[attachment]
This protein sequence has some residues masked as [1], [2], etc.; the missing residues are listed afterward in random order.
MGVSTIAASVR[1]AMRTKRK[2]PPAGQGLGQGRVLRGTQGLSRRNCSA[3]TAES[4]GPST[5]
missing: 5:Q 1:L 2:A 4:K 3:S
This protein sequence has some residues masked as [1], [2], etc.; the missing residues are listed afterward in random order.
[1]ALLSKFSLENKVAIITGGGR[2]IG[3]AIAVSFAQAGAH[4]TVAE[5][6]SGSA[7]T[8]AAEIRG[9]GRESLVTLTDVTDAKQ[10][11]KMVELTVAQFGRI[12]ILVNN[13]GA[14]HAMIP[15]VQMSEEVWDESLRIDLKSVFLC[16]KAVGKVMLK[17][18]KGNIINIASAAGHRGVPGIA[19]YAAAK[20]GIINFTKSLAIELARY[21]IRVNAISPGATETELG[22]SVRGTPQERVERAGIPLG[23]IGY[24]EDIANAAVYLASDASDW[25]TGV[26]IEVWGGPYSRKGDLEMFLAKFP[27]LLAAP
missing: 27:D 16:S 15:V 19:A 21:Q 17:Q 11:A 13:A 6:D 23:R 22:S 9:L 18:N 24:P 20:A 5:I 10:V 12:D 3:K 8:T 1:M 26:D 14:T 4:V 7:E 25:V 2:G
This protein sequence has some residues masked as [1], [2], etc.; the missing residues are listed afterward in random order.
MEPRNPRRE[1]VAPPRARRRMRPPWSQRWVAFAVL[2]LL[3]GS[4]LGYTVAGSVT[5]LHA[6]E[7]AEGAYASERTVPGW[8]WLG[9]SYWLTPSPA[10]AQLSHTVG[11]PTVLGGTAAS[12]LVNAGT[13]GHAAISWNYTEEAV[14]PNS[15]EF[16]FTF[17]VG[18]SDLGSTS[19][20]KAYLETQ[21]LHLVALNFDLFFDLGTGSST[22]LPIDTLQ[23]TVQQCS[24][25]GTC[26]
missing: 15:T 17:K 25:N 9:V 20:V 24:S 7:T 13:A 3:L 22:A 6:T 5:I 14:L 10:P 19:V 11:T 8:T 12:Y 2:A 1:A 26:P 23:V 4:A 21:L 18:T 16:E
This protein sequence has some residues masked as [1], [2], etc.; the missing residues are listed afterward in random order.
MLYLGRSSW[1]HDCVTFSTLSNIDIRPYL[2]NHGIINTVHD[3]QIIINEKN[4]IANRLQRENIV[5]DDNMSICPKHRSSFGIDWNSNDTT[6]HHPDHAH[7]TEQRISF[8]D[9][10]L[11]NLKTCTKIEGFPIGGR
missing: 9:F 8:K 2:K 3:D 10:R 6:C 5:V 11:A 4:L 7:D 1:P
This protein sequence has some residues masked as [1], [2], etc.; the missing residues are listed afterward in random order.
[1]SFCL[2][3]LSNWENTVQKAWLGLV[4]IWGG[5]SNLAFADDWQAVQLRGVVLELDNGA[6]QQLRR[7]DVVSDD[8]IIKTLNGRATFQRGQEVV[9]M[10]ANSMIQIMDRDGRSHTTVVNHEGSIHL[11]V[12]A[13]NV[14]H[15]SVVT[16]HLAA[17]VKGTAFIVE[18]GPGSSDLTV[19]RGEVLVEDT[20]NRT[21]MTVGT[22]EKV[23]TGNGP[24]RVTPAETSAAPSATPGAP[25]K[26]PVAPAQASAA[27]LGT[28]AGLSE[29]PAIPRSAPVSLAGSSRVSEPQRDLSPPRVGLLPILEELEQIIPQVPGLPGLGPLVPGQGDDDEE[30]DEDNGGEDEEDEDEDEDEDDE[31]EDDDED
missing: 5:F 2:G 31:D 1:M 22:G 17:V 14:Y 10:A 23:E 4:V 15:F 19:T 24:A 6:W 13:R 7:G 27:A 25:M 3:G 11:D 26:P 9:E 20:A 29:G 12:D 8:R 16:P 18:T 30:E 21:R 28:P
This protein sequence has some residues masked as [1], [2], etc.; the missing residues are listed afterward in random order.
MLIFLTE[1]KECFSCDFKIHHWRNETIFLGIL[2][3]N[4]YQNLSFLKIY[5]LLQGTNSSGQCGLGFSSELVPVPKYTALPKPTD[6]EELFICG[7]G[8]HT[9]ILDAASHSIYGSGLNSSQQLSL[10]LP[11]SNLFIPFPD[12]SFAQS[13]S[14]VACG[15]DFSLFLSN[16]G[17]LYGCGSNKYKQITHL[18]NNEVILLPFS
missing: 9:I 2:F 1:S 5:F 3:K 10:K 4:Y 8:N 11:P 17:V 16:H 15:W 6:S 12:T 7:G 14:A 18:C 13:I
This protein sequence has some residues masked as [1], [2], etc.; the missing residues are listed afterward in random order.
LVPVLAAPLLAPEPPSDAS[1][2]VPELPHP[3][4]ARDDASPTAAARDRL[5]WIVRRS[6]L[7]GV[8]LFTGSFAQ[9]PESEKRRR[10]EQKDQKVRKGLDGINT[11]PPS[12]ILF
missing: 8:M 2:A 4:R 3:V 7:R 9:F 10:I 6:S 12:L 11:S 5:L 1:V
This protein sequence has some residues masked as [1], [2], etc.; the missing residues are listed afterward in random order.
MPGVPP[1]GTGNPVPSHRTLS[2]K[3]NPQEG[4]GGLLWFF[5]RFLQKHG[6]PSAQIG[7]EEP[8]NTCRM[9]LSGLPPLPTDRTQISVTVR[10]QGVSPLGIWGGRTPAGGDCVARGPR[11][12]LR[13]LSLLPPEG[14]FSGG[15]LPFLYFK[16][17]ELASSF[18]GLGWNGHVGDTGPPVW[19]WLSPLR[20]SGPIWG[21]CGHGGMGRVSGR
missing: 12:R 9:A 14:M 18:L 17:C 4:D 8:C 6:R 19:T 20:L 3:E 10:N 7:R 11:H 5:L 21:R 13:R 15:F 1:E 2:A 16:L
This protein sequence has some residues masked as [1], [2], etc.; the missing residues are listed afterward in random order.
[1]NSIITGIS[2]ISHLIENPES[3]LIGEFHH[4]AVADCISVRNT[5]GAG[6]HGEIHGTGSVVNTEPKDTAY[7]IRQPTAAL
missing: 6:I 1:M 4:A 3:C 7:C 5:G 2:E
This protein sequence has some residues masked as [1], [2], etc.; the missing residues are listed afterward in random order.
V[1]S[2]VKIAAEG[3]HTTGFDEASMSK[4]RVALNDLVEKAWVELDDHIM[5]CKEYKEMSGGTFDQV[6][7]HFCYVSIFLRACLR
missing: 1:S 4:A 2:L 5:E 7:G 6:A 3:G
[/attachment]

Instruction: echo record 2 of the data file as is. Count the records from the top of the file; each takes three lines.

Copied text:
This protein sequence has some residues masked as [1], [2], etc.; the missing residues are listed afterward in random order.
[1]ALLSKFSLENKVAIITGGGR[2]IG[3]AIAVSFAQAGAH[4]TVAE[5][6]SGSA[7]T[8]AAEIRG[9]GRESLVTLTDVTDAKQ[10][11]KMVELTVAQFGRI[12]ILVNN[13]GA[14]HAMIP[15]VQMSEEVWDESLRIDLKSVFLC[16]KAVGKVMLK[17][18]KGNIINIASAAGHRGVPGIA[19]YAAAK[20]GIINFTKSLAIELARY[21]IRVNAISPGATETELG[22]SVRGTPQERVERAGIPLG[23]IGY[24]EDIANAAVYLASDASDW[25]TGV[26]IEVWGGPYSRKGDLEMFLAKFP[27]LLAAP
missing: 27:D 16:S 15:V 19:A 21:Q 17:Q 11:A 13:A 6:D 23:R 22:S 9:L 18:N 24:P 20:A 5:I 10:V 12:D 3:K 8:T 1:M 26:D 14:T 4:V 7:E 25:V 2:G